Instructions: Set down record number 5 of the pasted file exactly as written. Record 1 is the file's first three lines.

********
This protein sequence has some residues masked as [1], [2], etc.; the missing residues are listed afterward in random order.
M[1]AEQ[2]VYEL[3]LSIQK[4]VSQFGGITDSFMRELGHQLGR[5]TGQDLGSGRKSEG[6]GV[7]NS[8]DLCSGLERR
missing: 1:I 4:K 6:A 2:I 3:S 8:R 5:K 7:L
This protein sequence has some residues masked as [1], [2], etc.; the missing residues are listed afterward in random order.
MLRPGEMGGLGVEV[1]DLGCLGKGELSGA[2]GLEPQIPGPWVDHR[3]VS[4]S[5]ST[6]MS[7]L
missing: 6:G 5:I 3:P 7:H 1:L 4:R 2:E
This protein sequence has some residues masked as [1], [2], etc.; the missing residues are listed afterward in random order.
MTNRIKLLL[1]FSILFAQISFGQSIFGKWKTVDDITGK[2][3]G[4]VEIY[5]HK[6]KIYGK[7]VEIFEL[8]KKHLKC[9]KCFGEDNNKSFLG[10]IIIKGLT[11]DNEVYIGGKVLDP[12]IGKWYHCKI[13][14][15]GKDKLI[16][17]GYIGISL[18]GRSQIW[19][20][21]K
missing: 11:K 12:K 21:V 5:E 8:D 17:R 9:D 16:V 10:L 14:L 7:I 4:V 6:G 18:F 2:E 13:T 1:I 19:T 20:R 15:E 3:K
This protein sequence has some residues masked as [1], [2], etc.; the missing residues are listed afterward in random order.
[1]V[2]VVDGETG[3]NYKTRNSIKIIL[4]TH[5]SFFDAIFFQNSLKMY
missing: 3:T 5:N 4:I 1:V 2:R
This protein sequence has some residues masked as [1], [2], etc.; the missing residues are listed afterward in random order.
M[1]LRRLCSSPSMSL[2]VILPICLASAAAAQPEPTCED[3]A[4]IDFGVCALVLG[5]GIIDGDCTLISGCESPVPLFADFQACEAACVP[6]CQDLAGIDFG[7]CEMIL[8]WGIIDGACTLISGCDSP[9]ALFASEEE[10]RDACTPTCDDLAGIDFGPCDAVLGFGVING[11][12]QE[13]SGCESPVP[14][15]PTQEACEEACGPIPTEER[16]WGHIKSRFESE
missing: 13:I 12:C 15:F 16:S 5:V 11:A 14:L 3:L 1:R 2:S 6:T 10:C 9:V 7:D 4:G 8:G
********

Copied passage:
This protein sequence has some residues masked as [1], [2], etc.; the missing residues are listed afterward in random order.
M[1]LRRLCSSPSMSL[2]VILPICLASAAAAQPEPTCED[3]A[4]IDFGVCALVLG[5]GIIDGDCTLISGCESPVPLFADFQACEAACVP[6]CQDLAGIDFG[7]CEMIL[8]WGIIDGACTLISGCDSP[9]ALFASEEE[10]RDACTPTCDDLAGIDFGPCDAVLGFGVING[11][12]QE[13]SGCESPVP[14][15]PTQEACEEACGPIPTEER[16]WGHIKSRFESE
missing: 13:I 12:C 15:F 16:S 5:V 11:A 14:L 3:L 1:R 2:S 6:T 10:C 9:V 7:D 4:G 8:G